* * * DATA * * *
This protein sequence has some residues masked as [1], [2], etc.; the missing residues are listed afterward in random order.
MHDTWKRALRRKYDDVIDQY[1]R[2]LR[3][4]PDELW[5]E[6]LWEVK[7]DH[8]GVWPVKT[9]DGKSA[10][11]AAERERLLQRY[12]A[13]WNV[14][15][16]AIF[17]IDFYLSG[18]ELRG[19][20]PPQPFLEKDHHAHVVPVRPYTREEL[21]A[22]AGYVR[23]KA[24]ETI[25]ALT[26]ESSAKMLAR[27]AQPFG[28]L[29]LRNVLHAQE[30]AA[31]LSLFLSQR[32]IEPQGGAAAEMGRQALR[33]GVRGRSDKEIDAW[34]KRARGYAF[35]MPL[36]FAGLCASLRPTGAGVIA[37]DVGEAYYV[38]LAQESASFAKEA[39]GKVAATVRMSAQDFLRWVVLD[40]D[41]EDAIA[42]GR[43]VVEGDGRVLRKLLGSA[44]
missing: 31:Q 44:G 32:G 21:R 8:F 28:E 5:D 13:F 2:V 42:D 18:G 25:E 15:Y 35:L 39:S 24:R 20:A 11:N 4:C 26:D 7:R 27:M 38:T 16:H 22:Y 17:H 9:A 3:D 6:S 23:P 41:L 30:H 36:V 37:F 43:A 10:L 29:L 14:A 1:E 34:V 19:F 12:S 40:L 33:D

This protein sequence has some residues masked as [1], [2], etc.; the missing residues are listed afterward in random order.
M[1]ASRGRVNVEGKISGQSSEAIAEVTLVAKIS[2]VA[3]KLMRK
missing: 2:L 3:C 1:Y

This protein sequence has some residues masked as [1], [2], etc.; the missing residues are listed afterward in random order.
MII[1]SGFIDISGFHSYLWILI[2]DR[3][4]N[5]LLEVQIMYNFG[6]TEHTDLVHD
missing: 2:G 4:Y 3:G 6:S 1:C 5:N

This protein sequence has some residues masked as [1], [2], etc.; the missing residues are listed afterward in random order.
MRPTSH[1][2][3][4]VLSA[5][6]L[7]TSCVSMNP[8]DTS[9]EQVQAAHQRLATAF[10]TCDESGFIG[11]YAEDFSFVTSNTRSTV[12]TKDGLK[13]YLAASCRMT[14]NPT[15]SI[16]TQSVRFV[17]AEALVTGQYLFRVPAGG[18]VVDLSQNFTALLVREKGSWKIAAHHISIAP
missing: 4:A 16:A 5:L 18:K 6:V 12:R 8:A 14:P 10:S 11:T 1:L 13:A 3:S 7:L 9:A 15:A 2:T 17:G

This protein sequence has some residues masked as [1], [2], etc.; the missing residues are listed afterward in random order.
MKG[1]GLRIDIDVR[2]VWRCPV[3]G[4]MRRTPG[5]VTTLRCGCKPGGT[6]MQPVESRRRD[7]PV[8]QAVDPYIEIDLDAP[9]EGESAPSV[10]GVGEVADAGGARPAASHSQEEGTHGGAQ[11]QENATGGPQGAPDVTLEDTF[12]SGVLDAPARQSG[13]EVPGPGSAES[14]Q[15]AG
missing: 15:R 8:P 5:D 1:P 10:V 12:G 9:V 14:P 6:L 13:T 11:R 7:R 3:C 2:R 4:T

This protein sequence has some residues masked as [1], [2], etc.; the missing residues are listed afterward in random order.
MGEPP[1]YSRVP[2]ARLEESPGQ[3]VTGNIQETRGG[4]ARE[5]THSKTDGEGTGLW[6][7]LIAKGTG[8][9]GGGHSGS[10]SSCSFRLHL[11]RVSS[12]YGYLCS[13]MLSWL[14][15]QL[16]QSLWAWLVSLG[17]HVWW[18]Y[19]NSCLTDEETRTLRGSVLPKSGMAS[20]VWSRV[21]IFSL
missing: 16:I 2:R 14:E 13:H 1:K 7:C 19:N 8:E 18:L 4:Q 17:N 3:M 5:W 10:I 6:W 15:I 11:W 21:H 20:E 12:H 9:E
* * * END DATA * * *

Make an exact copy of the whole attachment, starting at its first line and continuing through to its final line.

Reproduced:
This protein sequence has some residues masked as [1], [2], etc.; the missing residues are listed afterward in random order.
MHDTWKRALRRKYDDVIDQY[1]R[2]LR[3][4]PDELW[5]E[6]LWEVK[7]DH[8]GVWPVKT[9]DGKSA[10][11]AAERERLLQRY[12]A[13]WNV[14][15][16]AIF[17]IDFYLSG[18]ELRG[19][20]PPQPFLEKDHHAHVVPVRPYTREEL[21]A[22]AGYVR[23]KA[24]ETI[25]ALT[26]ESSAKMLAR[27]AQPFG[28]L[29]LRNVLHAQE[30]AA[31]LSLFLSQR[32]IEPQGGAAAEMGRQALR[33]GVRGRSDKEIDAW[34]KRARGYAF[35]MPL[36]FAGLCASLRPTGAGVIA[37]DVGEAYYV[38]LAQESASFAKEA[39]GKVAATVRMSAQDFLRWVVLD[40]D[41]EDAIA[42]GR[43]VVEGDGRVLRKLLGSA[44]
missing: 31:Q 44:G 32:G 21:R 8:F 28:E 5:D 13:F 2:V 42:D 18:G 25:E 15:Y 35:L 39:S 24:R 20:A 11:N 4:C 26:D 7:R 27:M 38:T 16:H 22:Y 17:H 9:A 3:D 6:S 23:P 41:L 30:H 36:V 37:F 43:A 10:L 29:L 14:A 1:E 34:V 19:F 12:S 40:L 33:D

This protein sequence has some residues masked as [1], [2], etc.; the missing residues are listed afterward in random order.
M[1]ASRGRVNVEGKISGQSSEAIAEVTLVAKIS[2]VA[3]KLMRK
missing: 2:L 3:C 1:Y

This protein sequence has some residues masked as [1], [2], etc.; the missing residues are listed afterward in random order.
MII[1]SGFIDISGFHSYLWILI[2]DR[3][4]N[5]LLEVQIMYNFG[6]TEHTDLVHD
missing: 2:G 4:Y 3:G 6:S 1:C 5:N

This protein sequence has some residues masked as [1], [2], etc.; the missing residues are listed afterward in random order.
MRPTSH[1][2][3][4]VLSA[5][6]L[7]TSCVSMNP[8]DTS[9]EQVQAAHQRLATAF[10]TCDESGFIG[11]YAEDFSFVTSNTRSTV[12]TKDGLK[13]YLAASCRMT[14]NPT[15]SI[16]TQSVRFV[17]AEALVTGQYLFRVPAGG[18]VVDLSQNFTALLVREKGSWKIAAHHISIAP
missing: 4:A 16:A 5:L 18:K 6:V 12:R 8:A 14:P 10:S 11:T 1:L 13:A 3:S 7:L 9:A 15:A 2:T 17:G

This protein sequence has some residues masked as [1], [2], etc.; the missing residues are listed afterward in random order.
MKG[1]GLRIDIDVR[2]VWRCPV[3]G[4]MRRTPG[5]VTTLRCGCKPGGT[6]MQPVESRRRD[7]PV[8]QAVDPYIEIDLDAP[9]EGESAPSV[10]GVGEVADAGGARPAASHSQEEGTHGGAQ[11]QENATGGPQGAPDVTLEDTF[12]SGVLDAPARQSG[13]EVPGPGSAES[14]Q[15]AG
missing: 15:R 8:P 5:D 1:P 10:V 12:G 9:V 14:P 6:L 13:T 11:R 7:R 3:C 2:R 4:T

This protein sequence has some residues masked as [1], [2], etc.; the missing residues are listed afterward in random order.
MGEPP[1]YSRVP[2]ARLEESPGQ[3]VTGNIQETRGG[4]ARE[5]THSKTDGEGTGLW[6][7]LIAKGTG[8][9]GGGHSGS[10]SSCSFRLHL[11]RVSS[12]YGYLCS[13]MLSWL[14][15]QL[16]QSLWAWLVSLG[17]HVWW[18]Y[19]NSCLTDEETRTLRGSVLPKSGMAS[20]VWSRV[21]IFSL
missing: 16:I 2:R 14:E 13:H 1:K 7:C 19:N 8:E 18:L 4:Q 17:N 3:M 5:W 10:I 6:W 15:I 11:W 21:H 20:E 12:H 9:E